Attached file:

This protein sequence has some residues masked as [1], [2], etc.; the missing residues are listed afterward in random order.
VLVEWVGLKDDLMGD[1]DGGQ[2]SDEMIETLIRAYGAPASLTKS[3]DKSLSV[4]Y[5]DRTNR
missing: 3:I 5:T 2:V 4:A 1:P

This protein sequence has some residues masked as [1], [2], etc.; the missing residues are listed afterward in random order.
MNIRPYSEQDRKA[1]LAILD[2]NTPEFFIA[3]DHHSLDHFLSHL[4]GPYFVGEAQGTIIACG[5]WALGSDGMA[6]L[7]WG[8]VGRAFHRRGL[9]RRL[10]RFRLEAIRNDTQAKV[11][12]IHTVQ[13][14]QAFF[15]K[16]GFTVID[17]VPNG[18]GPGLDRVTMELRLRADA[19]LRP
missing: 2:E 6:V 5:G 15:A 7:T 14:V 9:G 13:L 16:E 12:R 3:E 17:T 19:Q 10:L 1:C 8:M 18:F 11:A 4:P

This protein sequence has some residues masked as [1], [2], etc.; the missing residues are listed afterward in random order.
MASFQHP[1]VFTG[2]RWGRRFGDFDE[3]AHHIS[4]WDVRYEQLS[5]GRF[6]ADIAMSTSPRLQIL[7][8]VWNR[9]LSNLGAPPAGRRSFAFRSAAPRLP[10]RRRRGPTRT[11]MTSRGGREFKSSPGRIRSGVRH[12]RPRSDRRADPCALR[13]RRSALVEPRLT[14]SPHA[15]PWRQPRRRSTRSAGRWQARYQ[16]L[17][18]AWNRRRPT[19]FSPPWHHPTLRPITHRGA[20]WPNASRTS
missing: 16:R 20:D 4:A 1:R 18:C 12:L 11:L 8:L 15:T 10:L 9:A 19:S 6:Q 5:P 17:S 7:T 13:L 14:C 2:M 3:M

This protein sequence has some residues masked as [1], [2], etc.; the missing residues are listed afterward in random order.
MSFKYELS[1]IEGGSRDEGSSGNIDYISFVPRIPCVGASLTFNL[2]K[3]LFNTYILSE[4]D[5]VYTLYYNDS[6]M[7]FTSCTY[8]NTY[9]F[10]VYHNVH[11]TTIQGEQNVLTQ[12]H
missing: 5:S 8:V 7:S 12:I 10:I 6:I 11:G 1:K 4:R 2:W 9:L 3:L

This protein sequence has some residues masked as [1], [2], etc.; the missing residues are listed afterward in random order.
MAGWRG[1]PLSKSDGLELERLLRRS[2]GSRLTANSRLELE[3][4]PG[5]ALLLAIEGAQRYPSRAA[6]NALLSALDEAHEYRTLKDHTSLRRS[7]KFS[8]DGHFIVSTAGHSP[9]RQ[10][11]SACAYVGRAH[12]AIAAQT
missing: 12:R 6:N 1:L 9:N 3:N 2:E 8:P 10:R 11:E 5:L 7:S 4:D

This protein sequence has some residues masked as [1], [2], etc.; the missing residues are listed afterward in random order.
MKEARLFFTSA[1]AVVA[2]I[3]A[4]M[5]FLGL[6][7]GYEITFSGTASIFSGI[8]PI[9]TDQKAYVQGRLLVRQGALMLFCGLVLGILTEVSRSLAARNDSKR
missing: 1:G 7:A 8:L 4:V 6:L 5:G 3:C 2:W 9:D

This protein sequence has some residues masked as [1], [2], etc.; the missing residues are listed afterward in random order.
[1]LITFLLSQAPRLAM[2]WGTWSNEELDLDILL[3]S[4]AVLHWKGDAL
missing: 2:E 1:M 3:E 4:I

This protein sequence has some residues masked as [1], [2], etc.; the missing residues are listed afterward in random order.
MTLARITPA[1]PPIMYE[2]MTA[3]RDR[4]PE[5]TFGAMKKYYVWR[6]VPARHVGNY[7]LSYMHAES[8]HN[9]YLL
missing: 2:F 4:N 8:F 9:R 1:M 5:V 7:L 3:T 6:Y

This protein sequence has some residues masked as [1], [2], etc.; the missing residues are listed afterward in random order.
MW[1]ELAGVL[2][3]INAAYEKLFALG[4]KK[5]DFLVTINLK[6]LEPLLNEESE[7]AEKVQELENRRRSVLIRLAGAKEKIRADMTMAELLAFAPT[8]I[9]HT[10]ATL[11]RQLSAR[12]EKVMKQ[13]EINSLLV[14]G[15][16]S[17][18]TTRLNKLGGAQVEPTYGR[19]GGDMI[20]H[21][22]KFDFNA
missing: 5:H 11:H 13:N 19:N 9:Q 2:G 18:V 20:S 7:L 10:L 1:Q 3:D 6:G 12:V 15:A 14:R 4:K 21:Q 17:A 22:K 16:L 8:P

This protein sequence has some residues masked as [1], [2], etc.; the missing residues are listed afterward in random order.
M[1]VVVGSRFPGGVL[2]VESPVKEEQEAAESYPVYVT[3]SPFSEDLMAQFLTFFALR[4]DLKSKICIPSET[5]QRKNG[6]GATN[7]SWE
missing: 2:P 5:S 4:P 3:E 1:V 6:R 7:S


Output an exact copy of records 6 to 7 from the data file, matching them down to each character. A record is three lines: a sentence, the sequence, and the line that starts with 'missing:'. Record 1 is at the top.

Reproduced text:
This protein sequence has some residues masked as [1], [2], etc.; the missing residues are listed afterward in random order.
MKEARLFFTSA[1]AVVA[2]I[3]A[4]M[5]FLGL[6][7]GYEITFSGTASIFSGI[8]PI[9]TDQKAYVQGRLLVRQGALMLFCGLVLGILTEVSRSLAARNDSKR
missing: 1:G 7:A 8:L 4:V 6:L 5:G 3:C 2:W 9:D

This protein sequence has some residues masked as [1], [2], etc.; the missing residues are listed afterward in random order.
[1]LITFLLSQAPRLAM[2]WGTWSNEELDLDILL[3]S[4]AVLHWKGDAL
missing: 2:E 1:M 3:E 4:I